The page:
Stewart Mills released a new TV ad Monday, and it’s all about Syrian refugees.
The ad, entitled “Syrians,” makes sure to say “ISIS” three times in the first ten seconds.
“ISIS wants to to infiltrate America – and they’re using Syrians to do it,” the ad’s voiceover says. “But Rick Nolan supports bringing 100,000 unvetted Syrians to America before the end of the year.”
For the “using Syrians to do it” statement, the ad cites an article by the Washington Times which in turn cites a different article from the Guardian which quotes a NATO general, General Philip Breedlove, in command of European operations. His words in March that ISIS was “spreading like cancer” among refugees are used in the ad as well, as unspoken text. However, the actual number of ISIS fighters that have returned to Europe? An estimated 1,500, according to Breedlove himself — among hundreds of thousands of refugees.
“Pressed by reporters to back up his assertion with statistics, Breedlove said: ‘I can’t give you a number on the estimate of the flow,'” the Guardian article said.
As for the “Rick Nolan supports bringing 100,000 unvetted Syrians to America” statement, the ad cites my article from last November. Nolan laid out his position in this letter sent to President Obama nearly a year ago by Congressman David Cicilline of Rhode Island, to which Nolan and close to 50 other members of Congress were signatories.
Not only does the letter specifically reference the existing screening process that subjects refugees to background checks, it also promises that the lawmakers will
do everything we can to ensure that, if steps are taken to accommodate additional refugees, there will be adequate additional resources for U.S. resettlement agencies, and for security checks, in order to meet the increased demand.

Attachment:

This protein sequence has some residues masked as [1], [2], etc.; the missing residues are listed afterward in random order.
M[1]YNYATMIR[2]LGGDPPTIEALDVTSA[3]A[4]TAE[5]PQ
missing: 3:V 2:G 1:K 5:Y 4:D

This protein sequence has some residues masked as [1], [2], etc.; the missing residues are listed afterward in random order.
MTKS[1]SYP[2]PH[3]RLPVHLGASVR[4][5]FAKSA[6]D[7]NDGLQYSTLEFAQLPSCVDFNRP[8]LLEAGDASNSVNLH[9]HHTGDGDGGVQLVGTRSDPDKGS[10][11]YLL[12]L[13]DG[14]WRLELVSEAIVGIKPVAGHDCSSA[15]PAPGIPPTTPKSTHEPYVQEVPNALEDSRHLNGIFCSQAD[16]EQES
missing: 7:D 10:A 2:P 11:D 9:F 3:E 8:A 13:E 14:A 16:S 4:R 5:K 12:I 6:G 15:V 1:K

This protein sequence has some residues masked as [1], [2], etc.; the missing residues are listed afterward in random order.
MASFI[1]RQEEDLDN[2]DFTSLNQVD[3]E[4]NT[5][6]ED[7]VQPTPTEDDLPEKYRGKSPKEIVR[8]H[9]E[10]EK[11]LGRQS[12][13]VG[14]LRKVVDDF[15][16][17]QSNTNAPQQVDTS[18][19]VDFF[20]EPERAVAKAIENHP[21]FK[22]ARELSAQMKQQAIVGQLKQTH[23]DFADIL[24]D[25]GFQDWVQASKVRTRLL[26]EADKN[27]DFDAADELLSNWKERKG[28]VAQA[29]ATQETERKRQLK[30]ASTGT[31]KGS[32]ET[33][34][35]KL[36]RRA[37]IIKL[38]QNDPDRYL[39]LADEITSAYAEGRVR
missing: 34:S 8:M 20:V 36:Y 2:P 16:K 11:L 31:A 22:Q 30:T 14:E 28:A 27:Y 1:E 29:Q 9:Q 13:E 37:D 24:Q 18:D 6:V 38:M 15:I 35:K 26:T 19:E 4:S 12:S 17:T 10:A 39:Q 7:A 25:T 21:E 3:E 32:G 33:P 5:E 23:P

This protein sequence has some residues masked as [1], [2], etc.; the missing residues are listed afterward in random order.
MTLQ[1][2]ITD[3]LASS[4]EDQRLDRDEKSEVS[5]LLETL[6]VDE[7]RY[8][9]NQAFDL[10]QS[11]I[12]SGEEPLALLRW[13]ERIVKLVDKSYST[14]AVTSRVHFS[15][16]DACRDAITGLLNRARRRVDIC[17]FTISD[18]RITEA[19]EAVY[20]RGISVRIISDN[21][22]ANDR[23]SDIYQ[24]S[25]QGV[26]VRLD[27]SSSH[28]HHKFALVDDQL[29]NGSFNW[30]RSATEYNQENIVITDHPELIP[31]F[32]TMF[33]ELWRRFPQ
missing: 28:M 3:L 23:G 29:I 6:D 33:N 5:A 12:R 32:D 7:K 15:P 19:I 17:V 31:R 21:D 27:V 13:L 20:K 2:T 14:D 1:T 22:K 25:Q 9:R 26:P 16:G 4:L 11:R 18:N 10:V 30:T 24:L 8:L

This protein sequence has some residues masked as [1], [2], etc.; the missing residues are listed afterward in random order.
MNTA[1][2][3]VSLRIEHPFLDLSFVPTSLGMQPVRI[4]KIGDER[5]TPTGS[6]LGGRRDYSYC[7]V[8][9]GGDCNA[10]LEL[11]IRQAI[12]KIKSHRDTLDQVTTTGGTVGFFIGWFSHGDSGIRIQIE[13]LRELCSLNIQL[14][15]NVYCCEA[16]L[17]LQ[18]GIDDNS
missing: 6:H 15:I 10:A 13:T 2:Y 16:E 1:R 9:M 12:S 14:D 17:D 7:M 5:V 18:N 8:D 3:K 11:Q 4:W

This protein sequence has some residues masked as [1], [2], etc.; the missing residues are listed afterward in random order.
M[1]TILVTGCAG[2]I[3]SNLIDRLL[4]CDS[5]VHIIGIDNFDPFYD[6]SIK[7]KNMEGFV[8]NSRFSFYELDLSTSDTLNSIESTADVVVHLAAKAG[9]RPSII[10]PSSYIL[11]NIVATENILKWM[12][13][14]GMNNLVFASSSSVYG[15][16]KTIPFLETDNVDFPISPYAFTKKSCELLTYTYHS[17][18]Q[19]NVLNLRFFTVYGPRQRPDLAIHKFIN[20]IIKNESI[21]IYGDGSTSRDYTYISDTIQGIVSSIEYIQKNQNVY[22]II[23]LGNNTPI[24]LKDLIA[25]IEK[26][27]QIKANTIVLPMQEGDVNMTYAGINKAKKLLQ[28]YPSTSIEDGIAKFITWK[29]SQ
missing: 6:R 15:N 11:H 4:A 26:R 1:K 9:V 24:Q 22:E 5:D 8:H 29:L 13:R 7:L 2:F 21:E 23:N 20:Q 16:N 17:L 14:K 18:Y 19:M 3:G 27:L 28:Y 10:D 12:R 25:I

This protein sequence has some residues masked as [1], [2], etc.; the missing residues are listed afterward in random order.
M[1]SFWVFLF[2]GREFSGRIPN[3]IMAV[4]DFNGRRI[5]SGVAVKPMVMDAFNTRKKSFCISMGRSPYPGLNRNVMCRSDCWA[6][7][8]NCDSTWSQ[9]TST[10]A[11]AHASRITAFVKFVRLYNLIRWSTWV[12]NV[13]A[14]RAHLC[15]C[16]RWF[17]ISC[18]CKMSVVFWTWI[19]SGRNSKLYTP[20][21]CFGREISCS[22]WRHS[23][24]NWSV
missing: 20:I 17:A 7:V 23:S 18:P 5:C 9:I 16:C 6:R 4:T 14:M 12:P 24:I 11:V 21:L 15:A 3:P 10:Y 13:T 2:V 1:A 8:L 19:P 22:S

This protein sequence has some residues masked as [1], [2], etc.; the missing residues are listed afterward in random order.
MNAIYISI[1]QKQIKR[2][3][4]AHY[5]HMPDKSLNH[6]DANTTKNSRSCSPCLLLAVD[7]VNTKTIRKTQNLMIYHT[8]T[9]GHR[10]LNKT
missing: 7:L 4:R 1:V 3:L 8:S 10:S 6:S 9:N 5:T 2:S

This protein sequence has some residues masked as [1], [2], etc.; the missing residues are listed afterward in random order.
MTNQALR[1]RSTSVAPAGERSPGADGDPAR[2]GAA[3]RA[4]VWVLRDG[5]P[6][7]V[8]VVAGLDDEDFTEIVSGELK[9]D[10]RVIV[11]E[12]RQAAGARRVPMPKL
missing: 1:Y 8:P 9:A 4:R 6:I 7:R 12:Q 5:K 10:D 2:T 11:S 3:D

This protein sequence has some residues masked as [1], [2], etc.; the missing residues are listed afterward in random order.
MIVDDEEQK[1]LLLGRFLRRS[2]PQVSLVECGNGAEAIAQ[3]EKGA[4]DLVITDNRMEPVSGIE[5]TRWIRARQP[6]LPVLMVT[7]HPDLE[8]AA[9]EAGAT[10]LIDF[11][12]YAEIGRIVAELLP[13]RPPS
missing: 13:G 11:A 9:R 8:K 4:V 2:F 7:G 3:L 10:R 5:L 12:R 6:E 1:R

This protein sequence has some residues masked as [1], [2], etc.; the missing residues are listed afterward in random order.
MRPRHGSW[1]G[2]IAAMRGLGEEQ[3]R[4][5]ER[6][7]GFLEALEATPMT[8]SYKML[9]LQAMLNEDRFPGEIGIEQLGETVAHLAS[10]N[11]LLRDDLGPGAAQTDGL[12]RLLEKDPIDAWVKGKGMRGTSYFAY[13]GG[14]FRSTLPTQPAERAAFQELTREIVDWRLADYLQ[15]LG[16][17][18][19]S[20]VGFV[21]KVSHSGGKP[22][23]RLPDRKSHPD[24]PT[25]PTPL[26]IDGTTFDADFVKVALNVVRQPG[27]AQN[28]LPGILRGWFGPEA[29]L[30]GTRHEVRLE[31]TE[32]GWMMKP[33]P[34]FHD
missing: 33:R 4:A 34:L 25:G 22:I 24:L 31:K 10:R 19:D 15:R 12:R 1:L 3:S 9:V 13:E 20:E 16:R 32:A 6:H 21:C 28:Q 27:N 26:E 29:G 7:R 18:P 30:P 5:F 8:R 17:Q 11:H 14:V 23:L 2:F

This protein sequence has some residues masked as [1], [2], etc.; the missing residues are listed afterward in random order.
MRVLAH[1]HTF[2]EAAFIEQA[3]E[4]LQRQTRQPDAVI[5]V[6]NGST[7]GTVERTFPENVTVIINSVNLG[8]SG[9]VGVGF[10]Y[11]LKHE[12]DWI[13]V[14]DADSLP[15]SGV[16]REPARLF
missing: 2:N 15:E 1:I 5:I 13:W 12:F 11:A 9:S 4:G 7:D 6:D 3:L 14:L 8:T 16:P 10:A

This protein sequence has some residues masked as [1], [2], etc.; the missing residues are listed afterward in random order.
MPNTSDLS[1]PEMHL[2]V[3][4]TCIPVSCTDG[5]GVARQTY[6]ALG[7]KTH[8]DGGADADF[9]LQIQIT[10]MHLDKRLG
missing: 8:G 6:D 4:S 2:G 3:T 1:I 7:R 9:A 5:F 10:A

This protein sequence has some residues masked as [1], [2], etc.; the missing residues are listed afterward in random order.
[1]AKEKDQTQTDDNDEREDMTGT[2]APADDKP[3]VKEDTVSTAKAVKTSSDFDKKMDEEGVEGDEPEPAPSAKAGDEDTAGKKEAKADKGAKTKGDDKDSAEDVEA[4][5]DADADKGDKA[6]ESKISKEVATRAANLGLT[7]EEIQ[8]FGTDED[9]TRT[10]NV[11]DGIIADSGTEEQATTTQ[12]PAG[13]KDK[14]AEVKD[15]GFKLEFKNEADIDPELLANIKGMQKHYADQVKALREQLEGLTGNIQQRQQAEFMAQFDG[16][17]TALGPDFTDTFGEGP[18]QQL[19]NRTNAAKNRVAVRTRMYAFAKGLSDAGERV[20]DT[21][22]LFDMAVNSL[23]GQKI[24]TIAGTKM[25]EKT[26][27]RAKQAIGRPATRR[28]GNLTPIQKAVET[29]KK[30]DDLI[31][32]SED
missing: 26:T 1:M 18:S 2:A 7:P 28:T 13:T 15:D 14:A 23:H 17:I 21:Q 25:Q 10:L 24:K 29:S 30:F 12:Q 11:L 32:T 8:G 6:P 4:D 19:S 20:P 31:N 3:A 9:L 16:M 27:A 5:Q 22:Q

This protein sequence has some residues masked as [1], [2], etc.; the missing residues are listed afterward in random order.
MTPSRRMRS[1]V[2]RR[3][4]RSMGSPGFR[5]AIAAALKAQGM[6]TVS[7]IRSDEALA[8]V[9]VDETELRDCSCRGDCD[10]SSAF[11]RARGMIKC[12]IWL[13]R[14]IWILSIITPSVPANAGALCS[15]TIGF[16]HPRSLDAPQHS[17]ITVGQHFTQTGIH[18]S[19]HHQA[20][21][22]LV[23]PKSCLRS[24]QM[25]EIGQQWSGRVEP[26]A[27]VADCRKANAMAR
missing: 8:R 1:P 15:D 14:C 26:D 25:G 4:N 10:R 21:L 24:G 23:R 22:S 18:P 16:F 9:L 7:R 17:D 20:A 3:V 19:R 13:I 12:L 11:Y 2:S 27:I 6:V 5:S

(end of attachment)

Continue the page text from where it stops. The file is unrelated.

So to say that Nolan “supports” unvetted refugees, or that the refugees would be unvetted, has little basis — especially considering that large swathes of Syrian refugees coming to America is basically still hypothetical.
As my colleague Chelsey Perkins found in our article on the refugee issue, it’s unlikely Syrians would even come to Minnesota at all, because resettlement groups want to put the refugees among their own kind, and no major Syrian population exists here. It’s highly unlikely any of the 8th District voters who see this ad will ever see a Syrian refugee in person.
The letter Nolan signed was pie-in-the-sky naive, but not for the reasons the ad says. As it turns out, it was impractical to think in September that the U.S. could possibly muster the political will, practical resources and moral fortitude to settle 100,000 Syrian refugees. We hadn’t even gotten 10,000 in so far this fiscal year as of May.
Nolan also isn’t completely clean when it comes to succumbing to fear of refugees, however. The same week he said he felt compelled as a Christian to let the refugees in, he voted for the “SAFE” act, which would have further limited refugee intake.
The new Mills ad goes on to break his promise in May that he wouldn’t personally attack Nolan. Mills has often complained of the personal attack ads by the Democrats in the 2014 election that cast him as a pampered rich kid.
However, Mills’ own ad says Nolan is “weak and dangerous.” Not Nolan’s policies or positions — Nolan himself.